“At all times I have been moved…by the music of the way things are…the gestation of a work resembles the way a tree grows, from top toward bottom. The sun feeds the leaves that create chlorophyll, making sap flow down to nourish the roots. The nature of the developing images determines the quality of the lines, and the line reciprocates.”
Hedda Sterne, 2004
Presenting The Earth has music for those who listen, a group exhibition opening on Thursday 15th September from 6-8pm. The curator Claudia Cheng has written an introduction to the show:
‘The Earth has music for those who listen presents a world in which humanity and the Earth share a sacred bond of respect and reciprocity. Listening to the harmony between different species allows us to tap into the universal language that humans have long ignored in order to exploit the Earth for the advancement of our own kind. The looming threat of environmental disasters should serve as a reminder that the Earth has its stories and its symphonies – and we need to learn to listen. This exhibition reveals all living organisms, from plants to humans, as nodes of the same life system, continually evolving from form to form, existence to existence.
Observing the symbiotic relationships between other species can reveal how much there is to learn from intelligences other than our own. Trees communicate through their interconnected root systems to provide weaker trees with nutrients so the whole forest can thrive together. At the same time, they sustain life for other species by purifying air and water. Buffalos share a similar bond with the grass they feed on: unlike humans, who routinely over consume, these animals know not to overgraze. A buffalo’s saliva contains enzymes that stimulate grass growth, and the herd respects the grass by not returning to the same patch for months. Grass gives life to buffalo and buffalo give life to grass in return. From flowering plants and flying insects, to rain showers and underground fungi networks, the mutual flourishing found in nature illustrates that every living form is interdependent.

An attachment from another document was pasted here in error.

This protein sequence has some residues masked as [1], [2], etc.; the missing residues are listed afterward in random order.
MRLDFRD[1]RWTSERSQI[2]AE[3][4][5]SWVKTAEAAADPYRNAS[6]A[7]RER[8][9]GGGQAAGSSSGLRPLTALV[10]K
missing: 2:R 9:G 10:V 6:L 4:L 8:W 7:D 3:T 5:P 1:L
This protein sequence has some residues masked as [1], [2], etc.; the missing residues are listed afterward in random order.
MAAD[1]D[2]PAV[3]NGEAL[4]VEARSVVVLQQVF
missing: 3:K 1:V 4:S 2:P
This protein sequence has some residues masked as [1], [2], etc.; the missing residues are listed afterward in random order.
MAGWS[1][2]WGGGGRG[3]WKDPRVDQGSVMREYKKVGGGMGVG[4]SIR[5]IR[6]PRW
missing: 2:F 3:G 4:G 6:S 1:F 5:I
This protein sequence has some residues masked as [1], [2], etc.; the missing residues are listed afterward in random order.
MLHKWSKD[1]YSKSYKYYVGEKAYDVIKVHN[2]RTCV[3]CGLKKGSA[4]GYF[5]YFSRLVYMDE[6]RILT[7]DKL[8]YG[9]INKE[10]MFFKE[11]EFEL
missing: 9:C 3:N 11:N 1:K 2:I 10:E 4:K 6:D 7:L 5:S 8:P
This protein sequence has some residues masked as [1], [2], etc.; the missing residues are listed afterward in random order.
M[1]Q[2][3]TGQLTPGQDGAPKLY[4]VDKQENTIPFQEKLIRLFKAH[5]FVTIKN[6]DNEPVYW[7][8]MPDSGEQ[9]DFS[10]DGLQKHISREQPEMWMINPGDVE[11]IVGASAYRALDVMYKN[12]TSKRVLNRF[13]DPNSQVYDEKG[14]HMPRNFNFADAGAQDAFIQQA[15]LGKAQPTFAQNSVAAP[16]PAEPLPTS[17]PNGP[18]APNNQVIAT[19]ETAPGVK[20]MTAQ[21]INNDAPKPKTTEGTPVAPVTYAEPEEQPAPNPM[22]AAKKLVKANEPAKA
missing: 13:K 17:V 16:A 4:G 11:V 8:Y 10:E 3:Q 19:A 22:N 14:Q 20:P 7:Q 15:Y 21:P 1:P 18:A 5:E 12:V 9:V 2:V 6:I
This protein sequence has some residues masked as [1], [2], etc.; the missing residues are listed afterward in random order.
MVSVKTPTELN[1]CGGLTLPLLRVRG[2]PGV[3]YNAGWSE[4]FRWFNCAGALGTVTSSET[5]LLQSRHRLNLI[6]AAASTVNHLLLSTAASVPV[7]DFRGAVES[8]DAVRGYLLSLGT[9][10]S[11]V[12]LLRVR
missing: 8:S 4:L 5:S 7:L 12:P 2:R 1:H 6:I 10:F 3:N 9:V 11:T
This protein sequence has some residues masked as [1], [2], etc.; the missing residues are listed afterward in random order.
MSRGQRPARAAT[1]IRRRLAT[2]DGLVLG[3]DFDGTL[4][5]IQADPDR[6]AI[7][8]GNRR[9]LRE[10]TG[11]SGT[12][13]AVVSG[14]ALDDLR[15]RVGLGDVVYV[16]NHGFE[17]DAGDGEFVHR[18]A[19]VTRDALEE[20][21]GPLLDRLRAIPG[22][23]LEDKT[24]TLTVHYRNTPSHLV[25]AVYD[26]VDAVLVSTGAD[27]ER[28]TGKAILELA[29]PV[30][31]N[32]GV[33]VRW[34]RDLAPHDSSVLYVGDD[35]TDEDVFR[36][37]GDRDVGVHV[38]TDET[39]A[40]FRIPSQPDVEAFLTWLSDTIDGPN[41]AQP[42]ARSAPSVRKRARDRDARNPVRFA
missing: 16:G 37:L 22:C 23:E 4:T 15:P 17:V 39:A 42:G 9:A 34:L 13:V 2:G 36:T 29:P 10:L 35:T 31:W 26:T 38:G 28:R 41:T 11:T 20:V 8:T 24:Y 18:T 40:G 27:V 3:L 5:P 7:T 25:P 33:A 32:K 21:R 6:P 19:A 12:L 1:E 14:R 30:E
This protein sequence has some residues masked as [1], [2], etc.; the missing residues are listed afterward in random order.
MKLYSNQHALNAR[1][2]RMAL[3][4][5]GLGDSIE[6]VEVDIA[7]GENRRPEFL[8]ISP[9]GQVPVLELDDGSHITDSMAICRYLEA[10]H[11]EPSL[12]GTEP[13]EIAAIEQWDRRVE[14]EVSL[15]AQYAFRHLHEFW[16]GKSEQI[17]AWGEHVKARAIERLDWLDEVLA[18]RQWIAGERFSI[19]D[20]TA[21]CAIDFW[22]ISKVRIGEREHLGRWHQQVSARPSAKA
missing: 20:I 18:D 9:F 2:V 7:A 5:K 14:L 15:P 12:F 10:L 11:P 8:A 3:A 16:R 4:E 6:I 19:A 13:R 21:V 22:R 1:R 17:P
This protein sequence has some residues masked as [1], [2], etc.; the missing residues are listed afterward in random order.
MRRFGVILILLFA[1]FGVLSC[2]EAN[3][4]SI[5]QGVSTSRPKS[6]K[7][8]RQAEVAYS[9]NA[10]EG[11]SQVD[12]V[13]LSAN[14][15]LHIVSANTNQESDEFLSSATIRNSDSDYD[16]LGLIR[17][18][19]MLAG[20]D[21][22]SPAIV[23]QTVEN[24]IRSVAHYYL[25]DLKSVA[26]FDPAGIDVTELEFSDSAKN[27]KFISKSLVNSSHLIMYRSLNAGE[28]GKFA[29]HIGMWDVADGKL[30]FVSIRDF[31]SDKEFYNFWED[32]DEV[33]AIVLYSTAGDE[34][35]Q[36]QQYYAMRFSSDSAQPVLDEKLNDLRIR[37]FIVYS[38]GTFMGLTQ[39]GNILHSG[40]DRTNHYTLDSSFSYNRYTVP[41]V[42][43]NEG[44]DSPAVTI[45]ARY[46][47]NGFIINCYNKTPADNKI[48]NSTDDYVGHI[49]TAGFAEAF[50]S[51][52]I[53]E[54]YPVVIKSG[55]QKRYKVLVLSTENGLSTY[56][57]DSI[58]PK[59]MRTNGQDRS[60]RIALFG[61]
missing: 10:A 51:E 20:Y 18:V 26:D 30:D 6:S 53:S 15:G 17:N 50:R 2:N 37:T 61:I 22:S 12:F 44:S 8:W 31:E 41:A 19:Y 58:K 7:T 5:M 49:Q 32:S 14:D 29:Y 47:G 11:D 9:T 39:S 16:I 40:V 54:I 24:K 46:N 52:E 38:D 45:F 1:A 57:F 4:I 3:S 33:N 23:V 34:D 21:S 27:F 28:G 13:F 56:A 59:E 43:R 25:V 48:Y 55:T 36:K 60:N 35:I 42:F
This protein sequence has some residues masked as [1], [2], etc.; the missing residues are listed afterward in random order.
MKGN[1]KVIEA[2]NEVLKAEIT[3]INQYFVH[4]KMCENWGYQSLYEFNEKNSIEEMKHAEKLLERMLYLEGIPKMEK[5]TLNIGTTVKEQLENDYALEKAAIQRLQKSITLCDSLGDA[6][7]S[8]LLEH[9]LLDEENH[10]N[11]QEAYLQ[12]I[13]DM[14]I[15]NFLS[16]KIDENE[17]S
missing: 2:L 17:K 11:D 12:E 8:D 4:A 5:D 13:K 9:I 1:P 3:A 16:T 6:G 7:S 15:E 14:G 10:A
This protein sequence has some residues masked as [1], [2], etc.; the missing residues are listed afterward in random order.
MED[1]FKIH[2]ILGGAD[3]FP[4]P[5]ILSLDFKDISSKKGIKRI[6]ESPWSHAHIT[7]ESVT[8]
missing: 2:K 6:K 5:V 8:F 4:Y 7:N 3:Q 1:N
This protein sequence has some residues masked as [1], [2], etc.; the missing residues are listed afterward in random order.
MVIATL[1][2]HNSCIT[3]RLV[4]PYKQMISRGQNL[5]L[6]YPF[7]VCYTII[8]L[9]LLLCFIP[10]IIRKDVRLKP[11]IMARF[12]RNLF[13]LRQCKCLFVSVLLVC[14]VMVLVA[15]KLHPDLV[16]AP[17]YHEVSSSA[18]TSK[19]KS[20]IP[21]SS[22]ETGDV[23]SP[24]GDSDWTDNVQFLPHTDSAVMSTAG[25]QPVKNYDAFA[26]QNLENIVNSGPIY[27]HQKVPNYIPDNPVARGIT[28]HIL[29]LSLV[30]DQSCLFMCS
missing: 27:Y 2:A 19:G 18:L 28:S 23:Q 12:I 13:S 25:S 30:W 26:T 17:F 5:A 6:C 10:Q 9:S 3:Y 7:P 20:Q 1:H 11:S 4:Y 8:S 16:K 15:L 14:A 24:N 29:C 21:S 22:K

The Earth has music for those who listen brings together six women artists spanning six decades – five contemporary and one as the historical counterpoint – to shine light on a theme that stands the test of time. At 93, Hedda Sterne reflected back on her artistic life: “At all times I have been moved…by the music of the way things are…the gestation of a work resembles the way a tree grows, from top toward bottom. The sun feeds the leaves that create chlorophyll, making sap flow down to nourish the roots. The nature of the developing images determines the quality of the lines, and the line reciprocates.” The natural rhythm of Sterne’s practice serves as a cornerstone influence for this exhibition.
In the work of Anna Zemánková, one of the world’s leading figures of Art Brut, vivid patterns metamorphose into symphonic botanical forms. The syncopated rhythms contained in her drawings are influenced by the music to which she listened while creating work. The lyrical artworks that contemporary artists Cecilia Fiona, Cecilia Granara, Yulia Iosilzon, Gal Schindler, and Salomé Wu have created for the exhibition depict the intertwining of humans and plants, flesh with nature, to honour our reciprocal relationship with Mother Earth. Each artwork is a portal that may enlighten the viewer’s perception of our relationship with the natural world, reminding us to learn from its stories, listen to its harmonies, and celebrate our kinship with the Earth.’
Claudia Cheng is an independent art advisor and curator based between London and Hong Kong. She has curated exhibitions for galleries internationally, and collaborates with Artsy to curate online exhibitions and auctions. She currently serves as a young patron of The Serpentine Galleries’ Future Contemporaries. She has published artist interviews and curated exhibitions focused on women in order to bring female artists’ narratives forward. She began her art career at Christie’s, and she received her Bachelor of Arts Degree from Stanford University.